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[ Recorded presentation ] Recorded presentation

School-Based Programs to Prevent Obesity and Metabolic Diseases in Young African, Latino and Native Americans: What works? What's promising?

John P. Allegrante, PhD, Department of Health and Behavior Studies, Columbia University, Teachers College, 525 West 120th Street, New York, NY 10027, 212-678-3960, jpa1@columbia.edu and Ray Marks, EdD, Department of Health and Behavior Studies, Columbia University, Teachers College, 525 West 120th Street, Box 114, New York, NY 10027.

Background: Obesity has increased dramatically in the population at large, especially among children, during the last 15 years. Rates of obesity and being overweight are highest among African-American, Latino-American and Native-American youth, placing them at high risk for metabolic syndrome. Children who are obese have higher rates of Type 2 Diabetes and over 40% of obese children and 80% of obese teens become obese adults. The metabolic diseases that develop during childhood result in significant morbidity and mortality due to CVD in adult life. Objective: To review school-based educational initiatives to prevent or mitigate the impact of metabolic diseases in the school-aged African-American, Latino-American, and Native-American youth population. Specifically, this presentation will address the following questions: What programs exist? Do they work? What has been the impact and reach of programs that are effective? What programs are promising? What characterizes successful intervention efforts? Methods: A state-of-the-art literature review was conducted using CINAHL, COCHRANE, EMBASE, MEDLINE and PUBMED databases. All multi-component school-based obesity prevention programs were identified and reviewed. Results: Few culturally-relevant school-based intervention programs exist to prevent the onset of these diseases. Intervention methods contained in published reports are not always well described or documented and outcome measures for efficacy and effectiveness vary. Conclusion: Evaluation studies of program impact and outcome that have been reported are often mixed, although some programs demonstrate modest and potentially promising results.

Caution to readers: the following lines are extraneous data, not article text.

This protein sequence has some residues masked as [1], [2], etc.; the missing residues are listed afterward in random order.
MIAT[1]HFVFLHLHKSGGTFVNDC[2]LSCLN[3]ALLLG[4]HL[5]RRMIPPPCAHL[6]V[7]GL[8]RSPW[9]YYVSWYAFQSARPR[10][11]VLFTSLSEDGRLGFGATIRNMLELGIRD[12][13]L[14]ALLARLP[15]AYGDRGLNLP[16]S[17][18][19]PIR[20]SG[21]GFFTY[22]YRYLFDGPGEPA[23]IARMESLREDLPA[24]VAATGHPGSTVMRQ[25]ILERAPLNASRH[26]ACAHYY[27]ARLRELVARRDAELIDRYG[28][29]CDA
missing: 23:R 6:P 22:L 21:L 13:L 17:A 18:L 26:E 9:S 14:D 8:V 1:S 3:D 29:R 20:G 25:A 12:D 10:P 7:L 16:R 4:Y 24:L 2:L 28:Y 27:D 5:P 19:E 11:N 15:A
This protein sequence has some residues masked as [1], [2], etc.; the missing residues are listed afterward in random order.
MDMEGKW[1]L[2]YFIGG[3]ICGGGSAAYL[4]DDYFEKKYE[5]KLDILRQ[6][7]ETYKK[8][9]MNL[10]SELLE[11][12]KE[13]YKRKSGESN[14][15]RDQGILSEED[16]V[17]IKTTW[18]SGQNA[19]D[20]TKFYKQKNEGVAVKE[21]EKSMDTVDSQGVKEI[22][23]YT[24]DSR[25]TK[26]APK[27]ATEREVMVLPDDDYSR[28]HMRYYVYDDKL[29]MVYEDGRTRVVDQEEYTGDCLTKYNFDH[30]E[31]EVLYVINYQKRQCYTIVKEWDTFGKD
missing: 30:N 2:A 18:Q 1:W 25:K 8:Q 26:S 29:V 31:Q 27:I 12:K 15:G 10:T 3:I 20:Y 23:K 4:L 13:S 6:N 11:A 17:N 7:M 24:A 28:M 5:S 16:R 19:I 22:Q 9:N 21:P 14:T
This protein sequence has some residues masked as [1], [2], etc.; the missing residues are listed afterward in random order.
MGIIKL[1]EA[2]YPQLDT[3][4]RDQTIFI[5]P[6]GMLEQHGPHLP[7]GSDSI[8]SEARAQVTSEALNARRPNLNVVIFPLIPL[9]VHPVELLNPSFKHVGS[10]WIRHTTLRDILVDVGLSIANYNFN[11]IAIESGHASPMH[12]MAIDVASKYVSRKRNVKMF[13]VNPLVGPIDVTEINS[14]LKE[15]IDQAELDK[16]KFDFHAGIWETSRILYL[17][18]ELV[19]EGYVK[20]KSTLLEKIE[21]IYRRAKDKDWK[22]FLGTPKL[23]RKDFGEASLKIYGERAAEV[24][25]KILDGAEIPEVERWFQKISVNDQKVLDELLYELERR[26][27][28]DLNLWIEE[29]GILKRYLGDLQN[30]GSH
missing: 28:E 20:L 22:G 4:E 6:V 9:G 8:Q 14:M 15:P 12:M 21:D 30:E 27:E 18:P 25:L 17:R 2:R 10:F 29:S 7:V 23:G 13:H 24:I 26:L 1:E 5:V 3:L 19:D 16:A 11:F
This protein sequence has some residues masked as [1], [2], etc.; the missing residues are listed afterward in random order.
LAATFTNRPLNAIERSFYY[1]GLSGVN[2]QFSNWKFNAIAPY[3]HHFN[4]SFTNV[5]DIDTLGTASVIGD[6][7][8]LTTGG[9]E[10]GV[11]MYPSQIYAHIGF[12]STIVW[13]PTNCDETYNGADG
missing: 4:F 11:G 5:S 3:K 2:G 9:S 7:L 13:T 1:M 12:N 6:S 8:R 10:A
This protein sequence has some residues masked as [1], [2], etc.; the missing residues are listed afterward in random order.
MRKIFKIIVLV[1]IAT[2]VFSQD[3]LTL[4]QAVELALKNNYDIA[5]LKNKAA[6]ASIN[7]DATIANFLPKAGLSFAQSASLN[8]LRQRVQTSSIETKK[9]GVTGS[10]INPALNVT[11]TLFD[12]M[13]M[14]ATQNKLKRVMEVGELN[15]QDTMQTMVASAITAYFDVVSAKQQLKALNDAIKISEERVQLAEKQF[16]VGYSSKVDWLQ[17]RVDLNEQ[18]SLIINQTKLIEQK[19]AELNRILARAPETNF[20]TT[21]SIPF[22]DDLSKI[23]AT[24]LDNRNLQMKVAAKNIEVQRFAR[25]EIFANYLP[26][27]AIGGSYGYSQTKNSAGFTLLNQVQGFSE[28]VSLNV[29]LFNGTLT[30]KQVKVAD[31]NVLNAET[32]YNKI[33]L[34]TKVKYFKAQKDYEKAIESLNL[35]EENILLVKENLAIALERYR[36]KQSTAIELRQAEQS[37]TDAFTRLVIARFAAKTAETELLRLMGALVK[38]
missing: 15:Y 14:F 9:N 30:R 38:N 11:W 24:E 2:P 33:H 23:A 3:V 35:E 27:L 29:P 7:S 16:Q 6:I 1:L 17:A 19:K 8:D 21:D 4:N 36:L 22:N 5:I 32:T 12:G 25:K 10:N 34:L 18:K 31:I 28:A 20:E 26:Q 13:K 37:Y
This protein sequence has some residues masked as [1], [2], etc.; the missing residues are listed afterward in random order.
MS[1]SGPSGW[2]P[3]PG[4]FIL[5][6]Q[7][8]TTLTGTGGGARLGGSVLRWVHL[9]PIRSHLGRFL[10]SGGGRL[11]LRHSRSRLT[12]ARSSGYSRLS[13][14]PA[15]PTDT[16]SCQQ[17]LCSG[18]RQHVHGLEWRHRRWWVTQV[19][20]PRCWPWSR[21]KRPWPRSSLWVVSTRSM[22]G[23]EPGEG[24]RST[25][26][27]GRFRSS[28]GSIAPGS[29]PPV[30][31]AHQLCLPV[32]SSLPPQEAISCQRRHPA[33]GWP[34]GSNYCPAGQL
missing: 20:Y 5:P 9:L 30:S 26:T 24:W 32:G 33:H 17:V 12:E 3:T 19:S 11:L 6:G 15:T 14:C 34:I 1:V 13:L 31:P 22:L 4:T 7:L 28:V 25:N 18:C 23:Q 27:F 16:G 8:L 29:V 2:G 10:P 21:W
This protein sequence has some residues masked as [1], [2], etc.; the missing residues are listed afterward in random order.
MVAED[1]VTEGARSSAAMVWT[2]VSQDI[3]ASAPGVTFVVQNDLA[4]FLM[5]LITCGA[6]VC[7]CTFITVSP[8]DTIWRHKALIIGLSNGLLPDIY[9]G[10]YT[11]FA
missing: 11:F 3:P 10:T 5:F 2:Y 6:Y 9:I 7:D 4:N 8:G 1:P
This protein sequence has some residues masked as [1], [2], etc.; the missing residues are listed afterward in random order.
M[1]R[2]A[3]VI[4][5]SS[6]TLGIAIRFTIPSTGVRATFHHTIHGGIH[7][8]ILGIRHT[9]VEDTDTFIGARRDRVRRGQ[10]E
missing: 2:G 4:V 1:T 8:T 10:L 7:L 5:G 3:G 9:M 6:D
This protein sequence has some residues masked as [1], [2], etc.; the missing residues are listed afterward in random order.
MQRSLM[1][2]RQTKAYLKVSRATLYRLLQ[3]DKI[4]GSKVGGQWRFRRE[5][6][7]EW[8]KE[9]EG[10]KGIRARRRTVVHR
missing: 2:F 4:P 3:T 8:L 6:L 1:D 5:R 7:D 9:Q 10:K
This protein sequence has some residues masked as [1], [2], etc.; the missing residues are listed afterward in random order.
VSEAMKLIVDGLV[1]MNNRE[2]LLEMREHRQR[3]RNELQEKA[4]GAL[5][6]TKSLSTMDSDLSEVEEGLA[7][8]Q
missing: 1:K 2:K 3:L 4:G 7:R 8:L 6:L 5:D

Learning Objectives: By the end of this session participants will be able to

Keywords: Obesity, Child Health Promotion

Presenting author's disclosure statement:
I do not have any significant financial interest/arrangement or affiliation with any organization/institution whose products or services are being discussed in this session.

[ Recorded presentation ] Recorded presentation

School Environment: Changing Food and Physical Activity Choices

The 132nd Annual Meeting (November 6-10, 2004) of APHA